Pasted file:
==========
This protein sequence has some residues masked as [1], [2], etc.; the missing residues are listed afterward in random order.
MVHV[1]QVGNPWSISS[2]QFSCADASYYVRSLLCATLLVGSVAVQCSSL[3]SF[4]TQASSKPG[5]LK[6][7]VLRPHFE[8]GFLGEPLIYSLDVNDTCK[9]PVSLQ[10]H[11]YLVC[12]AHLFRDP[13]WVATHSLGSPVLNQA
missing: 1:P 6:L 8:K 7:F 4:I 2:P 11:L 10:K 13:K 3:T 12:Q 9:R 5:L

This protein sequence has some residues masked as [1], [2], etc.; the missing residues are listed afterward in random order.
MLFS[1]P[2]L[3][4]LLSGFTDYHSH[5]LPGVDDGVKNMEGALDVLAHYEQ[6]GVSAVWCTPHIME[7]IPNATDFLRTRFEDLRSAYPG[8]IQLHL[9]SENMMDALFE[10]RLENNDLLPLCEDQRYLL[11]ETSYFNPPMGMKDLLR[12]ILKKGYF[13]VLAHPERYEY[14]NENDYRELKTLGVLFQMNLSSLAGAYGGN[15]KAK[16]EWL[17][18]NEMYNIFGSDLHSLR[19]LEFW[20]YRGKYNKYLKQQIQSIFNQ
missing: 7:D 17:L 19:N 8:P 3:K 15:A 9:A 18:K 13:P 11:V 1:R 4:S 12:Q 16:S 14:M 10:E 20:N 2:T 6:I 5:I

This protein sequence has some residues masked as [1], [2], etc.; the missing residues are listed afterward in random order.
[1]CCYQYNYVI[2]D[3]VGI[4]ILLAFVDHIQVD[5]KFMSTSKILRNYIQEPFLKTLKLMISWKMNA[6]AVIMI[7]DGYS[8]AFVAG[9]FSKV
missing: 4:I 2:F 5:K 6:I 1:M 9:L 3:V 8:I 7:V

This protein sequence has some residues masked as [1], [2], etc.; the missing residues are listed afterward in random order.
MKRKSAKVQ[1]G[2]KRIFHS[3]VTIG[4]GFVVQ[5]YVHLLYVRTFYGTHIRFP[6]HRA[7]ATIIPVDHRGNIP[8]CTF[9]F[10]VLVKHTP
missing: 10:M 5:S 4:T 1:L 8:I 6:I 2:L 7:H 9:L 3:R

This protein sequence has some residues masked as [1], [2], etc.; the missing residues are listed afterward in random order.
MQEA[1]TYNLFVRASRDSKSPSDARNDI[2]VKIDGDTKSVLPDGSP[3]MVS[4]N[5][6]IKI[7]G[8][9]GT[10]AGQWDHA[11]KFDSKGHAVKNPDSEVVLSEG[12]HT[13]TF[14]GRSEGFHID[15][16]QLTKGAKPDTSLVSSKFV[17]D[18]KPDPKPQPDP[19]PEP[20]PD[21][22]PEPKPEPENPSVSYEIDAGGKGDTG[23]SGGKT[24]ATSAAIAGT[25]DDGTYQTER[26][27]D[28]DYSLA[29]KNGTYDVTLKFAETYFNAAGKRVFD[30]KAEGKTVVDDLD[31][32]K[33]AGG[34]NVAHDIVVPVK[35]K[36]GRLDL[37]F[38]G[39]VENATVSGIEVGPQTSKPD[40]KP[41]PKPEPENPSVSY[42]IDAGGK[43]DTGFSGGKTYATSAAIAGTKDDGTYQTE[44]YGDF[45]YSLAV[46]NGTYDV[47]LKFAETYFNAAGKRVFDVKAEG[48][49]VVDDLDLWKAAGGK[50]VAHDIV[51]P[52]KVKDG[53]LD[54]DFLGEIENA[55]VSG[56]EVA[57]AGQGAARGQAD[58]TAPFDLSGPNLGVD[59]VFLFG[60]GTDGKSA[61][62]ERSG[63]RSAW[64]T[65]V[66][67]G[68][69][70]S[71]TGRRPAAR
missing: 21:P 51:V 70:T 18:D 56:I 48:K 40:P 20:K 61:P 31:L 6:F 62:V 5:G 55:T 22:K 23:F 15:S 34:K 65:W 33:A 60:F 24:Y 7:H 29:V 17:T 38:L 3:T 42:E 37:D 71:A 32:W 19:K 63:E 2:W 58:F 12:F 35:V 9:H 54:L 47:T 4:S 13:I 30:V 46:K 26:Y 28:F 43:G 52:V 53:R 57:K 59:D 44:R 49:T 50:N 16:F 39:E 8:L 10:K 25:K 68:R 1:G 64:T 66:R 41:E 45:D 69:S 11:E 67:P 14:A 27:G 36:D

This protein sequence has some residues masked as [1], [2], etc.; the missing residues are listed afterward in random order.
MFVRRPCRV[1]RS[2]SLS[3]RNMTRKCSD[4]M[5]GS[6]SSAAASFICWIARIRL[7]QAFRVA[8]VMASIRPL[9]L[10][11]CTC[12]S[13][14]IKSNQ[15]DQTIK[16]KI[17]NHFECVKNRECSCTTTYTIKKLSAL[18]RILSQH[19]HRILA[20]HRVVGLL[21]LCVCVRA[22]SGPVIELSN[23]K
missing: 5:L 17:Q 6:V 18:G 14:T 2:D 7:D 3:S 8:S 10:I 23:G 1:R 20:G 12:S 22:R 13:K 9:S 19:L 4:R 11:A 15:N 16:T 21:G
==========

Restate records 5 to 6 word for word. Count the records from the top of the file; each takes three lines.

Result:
This protein sequence has some residues masked as [1], [2], etc.; the missing residues are listed afterward in random order.
MQEA[1]TYNLFVRASRDSKSPSDARNDI[2]VKIDGDTKSVLPDGSP[3]MVS[4]N[5][6]IKI[7]G[8][9]GT[10]AGQWDHA[11]KFDSKGHAVKNPDSEVVLSEG[12]HT[13]TF[14]GRSEGFHID[15][16]QLTKGAKPDTSLVSSKFV[17]D[18]KPDPKPQPDP[19]PEP[20]PD[21][22]PEPKPEPENPSVSYEIDAGGKGDTG[23]SGGKT[24]ATSAAIAGT[25]DDGTYQTER[26][27]D[28]DYSLA[29]KNGTYDVTLKFAETYFNAAGKRVFD[30]KAEGKTVVDDLD[31][32]K[33]AGG[34]NVAHDIVVPVK[35]K[36]GRLDL[37]F[38]G[39]VENATVSGIEVGPQTSKPD[40]KP[41]PKPEPENPSVSY[42]IDAGGK[43]DTGFSGGKTYATSAAIAGTKDDGTYQTE[44]YGDF[45]YSLAV[46]NGTYDV[47]LKFAETYFNAAGKRVFDVKAEG[48][49]VVDDLDLWKAAGGK[50]VAHDIV[51]P[52]KVKDG[53]LD[54]DFLGEIENA[55]VSG[56]EVA[57]AGQGAARGQAD[58]TAPFDLSGPNLGVD[59]VFLFG[60]GTDGKSA[61][62]ERSG[63]RSAW[64]T[65]V[66][67]G[68][69][70]S[71]TGRRPAAR
missing: 21:P 51:V 70:T 18:D 56:I 48:K 40:P 20:K 61:P 31:L 6:F 62:V 5:G 55:T 22:K 23:F 15:S 34:K 65:W 33:A 60:F 24:Y 7:H 29:V 17:T 38:L 3:T 42:E 37:D 71:A 32:W 19:K 63:E 2:W 58:F 12:F 35:V 9:H 54:L 47:T 4:S 13:I 30:V 46:K 26:Y 28:F 43:G 52:V 53:R 57:K 59:D 44:R 49:T 50:N 16:F 39:E 8:L 10:K 25:K 68:R 1:G 64:T 66:R 41:E 45:D 69:S 11:E 67:P 14:A 27:G 36:D

This protein sequence has some residues masked as [1], [2], etc.; the missing residues are listed afterward in random order.
MFVRRPCRV[1]RS[2]SLS[3]RNMTRKCSD[4]M[5]GS[6]SSAAASFICWIARIRL[7]QAFRVA[8]VMASIRPL[9]L[10][11]CTC[12]S[13][14]IKSNQ[15]DQTIK[16]KI[17]NHFECVKNRECSCTTTYTIKKLSAL[18]RILSQH[19]HRILA[20]HRVVGLL[21]LCVCVRA[22]SGPVIELSN[23]K
missing: 5:L 17:Q 6:V 18:G 14:T 2:D 7:D 3:S 8:S 10:I 23:G 1:R 20:G 12:S 22:R 13:K 9:S 19:L 4:R 11:A 15:N 16:T 21:G